In a production note accompanying the text, Thorne states: 'The most important thing is that this play is kept scruffy – nothing is beautiful – everything is quick and swiftly accomplished. This should look like a piece of theatre achieved on the bounce and stuffed full of life.'

the end of history…  

Nick Hern Books
Type: Text

Jack Thorne’s play the end of history... is a domestic drama focussing on the lives of two political idealists and their children. It was first performed at the Royal Court Theatre, London, on 27 June 2019.

The play is set in a family home in Newbury, Berkshire, belonging to married couple Sal and David. The first act, set in 1997, sees Sal trying to cook dinner for the family. She and David have pulled off a coup and gathered their three children back home for the weekend. Eldest son Carl is bringing his new girlfriend Harriet to meet everyone for the first time; middle daughter Polly is back from Cambridge University for the occasion; and youngest Tom, still at school, will hopefully make it out of detention in time for dinner. But Sal and David would rather feed their kids with leftist ideals and welfarism than fancy cuisine, and as the action skips forward, first to 2007, and then in the final act to 2017, the impact of their idealism on the younger generation is both critiqued and celebrated.

The premiere production was directed by John Tiffany and designed by Grace Smart. It was performed by Kate O’Flynn, Lesley Sharp, David Morrissey, Sam Swainsbury, Zoe Boyle and Laurie Davidson. 

Fanny and Faggot

Nick Hern Books
Type: Text

Jack Thorne's play Fanny and Faggot presents two distinct moments in the life of Mary Bell, the eleven-year-old Newcastle girl who was convicted of the manslaughter of two toddlers in 1968. It was first performed at the Finborough Theatre, London, on 30 January 2007. (A version of the first part of the play, Two Little Boys, was staged at the Lift venue at the Pleasance as part of the Edinburgh Festival Fringe in August 2004).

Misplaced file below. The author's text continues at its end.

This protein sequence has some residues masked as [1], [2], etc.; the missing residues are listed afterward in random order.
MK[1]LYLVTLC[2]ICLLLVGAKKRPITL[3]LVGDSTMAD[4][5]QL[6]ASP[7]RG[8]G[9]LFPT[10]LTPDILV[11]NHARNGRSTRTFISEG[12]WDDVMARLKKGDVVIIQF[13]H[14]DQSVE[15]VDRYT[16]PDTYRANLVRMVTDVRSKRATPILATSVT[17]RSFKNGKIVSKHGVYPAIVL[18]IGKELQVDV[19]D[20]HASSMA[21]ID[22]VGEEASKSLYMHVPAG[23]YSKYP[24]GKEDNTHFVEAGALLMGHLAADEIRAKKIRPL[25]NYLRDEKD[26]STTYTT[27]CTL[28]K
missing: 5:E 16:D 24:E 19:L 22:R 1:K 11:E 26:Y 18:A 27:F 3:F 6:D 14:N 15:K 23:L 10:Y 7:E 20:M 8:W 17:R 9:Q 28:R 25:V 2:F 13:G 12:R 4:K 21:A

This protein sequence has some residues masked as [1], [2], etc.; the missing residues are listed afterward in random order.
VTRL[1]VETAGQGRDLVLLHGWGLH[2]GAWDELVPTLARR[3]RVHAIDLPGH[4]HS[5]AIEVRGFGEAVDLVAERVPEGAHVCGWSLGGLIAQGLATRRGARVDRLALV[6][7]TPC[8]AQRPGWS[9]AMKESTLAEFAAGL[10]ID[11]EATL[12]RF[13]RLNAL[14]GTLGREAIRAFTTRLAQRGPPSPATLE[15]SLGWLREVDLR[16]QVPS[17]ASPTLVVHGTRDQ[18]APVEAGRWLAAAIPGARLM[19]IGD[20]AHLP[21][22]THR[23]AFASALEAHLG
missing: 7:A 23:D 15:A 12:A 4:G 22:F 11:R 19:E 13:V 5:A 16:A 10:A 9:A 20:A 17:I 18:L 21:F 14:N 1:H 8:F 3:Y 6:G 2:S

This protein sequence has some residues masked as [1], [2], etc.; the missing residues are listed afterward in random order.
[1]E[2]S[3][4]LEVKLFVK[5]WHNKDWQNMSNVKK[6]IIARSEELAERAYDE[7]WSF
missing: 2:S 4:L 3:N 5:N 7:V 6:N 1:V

The play is in two parts, which 'can be performed together or separately'. Part One: Two Little Boys is presented as an exercise in theatrical game playing, with two actors identified primarily with Mary Bell and with her friend Norma Bell (no relation, also involved but ultimately found not guilty of the crimes) playing childish games that gradually reveal the facts of the case. The two actresses step in and out of several other roles including judges, parents and abusers. Part Two: Superstar takes place ten years later in 1978. Mary and a friend from the open prison where she is serving her sentence abscond for the weekend to Blackpool, where they meet two young soldiers on leave from Northern Ireland.